Dramatic difference in wildflower meadow growth

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  • FireFire LondonPosts: 5,383
    I think Jellyfire has given a lot of tender loving care (and skill) to his meadow.

    Articles like this one (and the comments below it) make it clear that many people think that a) creating a meadow is very straight forward b) is it the opposite of gardening. The comments below the Guardian line are full of loud moans that they left their lawns alone for several years, did nothing and now they have a mess.

    Meadow-making is form of gardening and takes skill, time and attention.
  • JellyfireJellyfire SuffolkPosts: 739
    Oh they do self seed, but nowhere in the same sort of quantities as the first sowing. Poppies in particular like disturbed soil, which is why they come up in cornfields. Still get them dotted around in it though, and I scatter some seed around when I remember. 

    You might end up with the same problem as me then, the office is far less appealing than the meadow outside it!
  • matt_fendermatt_fender Posts: 140
    edited 29 April
    Ha ha - yes, I read that article at the time and thought that simply leaving an existing lawn was rather an optimistic approach. I did a fair bit of research before planting my patch and ended up removing all existing turf by hand before seeding - quite hard work I have to say. I was tempted to get the meadowmat turf to kick things off, but couldn't quite bear the cost (a few hundred for my size area) but am under no illusions that getting this patch started will be easy. At least things are growing now (after nearly two months), and I think I have just about got a handle on the wildflower/weed differences (I don't have too many varieties of wildflower in this mix to ID, thankfully). Fingers crossed it will establish OK - it is already looking quite good in places.
  • JellyfireJellyfire SuffolkPosts: 739
    You’re right @Fire in that it’s not as easy as just leaving your lawn, but proper preparation of the ground, and a decent native seed mix and it is actually pretty easy after that. I do one strim and cut a year, clear all the clippings after a couple of days and that’s it! I also have areas of lawn that have been left alone for the same period of time, they don’t have the flower diversity and visual appeal, but the insects love it, and whilst that article is a bit misleading, there’s is actually a lot of benefit to just leaving the grass to its own devices too.
  • FireFire LondonPosts: 5,383
    @Jellyfire ; I think the question of nettles, docks, nettles, couch grass, ground elder etc is fair. If one doesn't want a plethora of dandelions (I know there are advantages to bees) you have to intervene.
  • JellyfireJellyfire SuffolkPosts: 739
    Yep good point, I guess a lot of it depends on what weeds you get in the garden, and how much you mind them getting to the neater bits. I leave everything except nettles and thistles in the wilder bits, but the creeping buttercups and things do end up getting everywhere else
  • wendybeirne70wendybeirne70 Posts: 6
    edited 2 May
    I've tried for a few years now to grow wild flowers with seeds, I've used do many different seed mixes but nothing. I too have clay soil, one thing I'm looking into now is wild flower plugs, yes its more expensive but I'm hoping I'd have a better outcome than seeds. It's frustrating when nothing happens especially when you water and prepare the ground. 😬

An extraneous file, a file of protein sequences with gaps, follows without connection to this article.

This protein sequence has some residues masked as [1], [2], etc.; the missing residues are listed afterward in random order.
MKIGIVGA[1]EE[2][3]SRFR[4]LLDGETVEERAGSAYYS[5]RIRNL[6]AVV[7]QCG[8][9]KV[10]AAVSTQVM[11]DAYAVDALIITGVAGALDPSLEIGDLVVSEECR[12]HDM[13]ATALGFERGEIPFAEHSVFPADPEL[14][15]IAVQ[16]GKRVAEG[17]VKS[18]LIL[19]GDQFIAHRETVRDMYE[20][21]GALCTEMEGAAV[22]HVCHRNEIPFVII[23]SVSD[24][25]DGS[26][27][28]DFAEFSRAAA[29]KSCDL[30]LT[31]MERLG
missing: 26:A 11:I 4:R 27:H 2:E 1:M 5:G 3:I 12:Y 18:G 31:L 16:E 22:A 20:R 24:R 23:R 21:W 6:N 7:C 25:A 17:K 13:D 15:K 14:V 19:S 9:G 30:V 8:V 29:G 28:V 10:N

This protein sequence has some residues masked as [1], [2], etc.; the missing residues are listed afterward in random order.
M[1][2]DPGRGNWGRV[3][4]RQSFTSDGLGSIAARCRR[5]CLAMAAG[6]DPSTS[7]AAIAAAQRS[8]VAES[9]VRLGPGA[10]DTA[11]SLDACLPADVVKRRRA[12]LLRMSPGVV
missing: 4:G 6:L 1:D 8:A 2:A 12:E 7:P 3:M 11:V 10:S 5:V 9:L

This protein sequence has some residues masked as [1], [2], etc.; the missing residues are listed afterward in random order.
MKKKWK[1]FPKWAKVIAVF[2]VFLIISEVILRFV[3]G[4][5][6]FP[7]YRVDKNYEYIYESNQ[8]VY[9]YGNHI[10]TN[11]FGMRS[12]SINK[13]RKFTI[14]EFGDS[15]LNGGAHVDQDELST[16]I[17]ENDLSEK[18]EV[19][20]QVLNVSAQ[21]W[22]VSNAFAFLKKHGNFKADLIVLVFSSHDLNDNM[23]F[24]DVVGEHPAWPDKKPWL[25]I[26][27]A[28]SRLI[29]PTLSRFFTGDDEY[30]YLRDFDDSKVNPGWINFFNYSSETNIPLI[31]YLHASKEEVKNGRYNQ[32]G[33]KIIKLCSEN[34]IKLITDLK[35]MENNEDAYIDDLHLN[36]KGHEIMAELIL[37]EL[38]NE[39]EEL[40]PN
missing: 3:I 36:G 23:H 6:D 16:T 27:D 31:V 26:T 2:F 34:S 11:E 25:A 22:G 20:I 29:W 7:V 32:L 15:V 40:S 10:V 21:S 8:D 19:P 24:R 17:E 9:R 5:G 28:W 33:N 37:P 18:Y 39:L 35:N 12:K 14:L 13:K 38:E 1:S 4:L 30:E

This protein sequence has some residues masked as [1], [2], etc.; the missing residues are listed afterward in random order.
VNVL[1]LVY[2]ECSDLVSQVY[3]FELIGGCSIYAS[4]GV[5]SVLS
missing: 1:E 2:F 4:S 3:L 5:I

• JellyfireJellyfire SuffolkPosts: 739
    When you say 'nothing' @wendybeirne70 do you mean literally nothing, or just very poor growth, overrun by weeds/grass etc?
  • matt_fendermatt_fender Posts: 140
    I did a sort of hybrid approach, Wendy, after reading about how hard it can be to get things started but, in retrospect, I made far too much work for myself and would direct sow the lot next time. What I did was to buy my wildflower "meadow" in separate lots, with packets of meadow grass, annual flowers and an annual/perennial mix. I sowed the grass seed directly (after manually removing the existing turf) and sowed a big tray of small plugs (240 plugs) of each of the flower mixes. Planting out over 400 mini plugs was back breaking but they pretty much all seem to have taken - just some areas are growing much more quickly than others. Could be worth a try though if you are having trouble germinating directly in the ground, and much cheaper than buying plug plants directly.
    Here is my area, which is now nearly two months on from sowing - you can see the relatively lush area between the pond and the office. Pond is also new this winter and hopefully the edges will grow in over the next few months - but the birds already love it!


  • JellyfireJellyfire SuffolkPosts: 739
    That looks great @matt_fender, will look fantastic when it gets some good growth going. Now I have seen the space, your growth difference could actually just be down to how much light one side is getting compared to the other?

    Just took two pictures now, same seed mix, same soil, about 20ft apart. The bottom pic is in full sun most of the day, but the top pic is only in sun for about three quarters of the day. They usually even out in a few weeks, but in spring the side that gets more sun always romps away much more quickly
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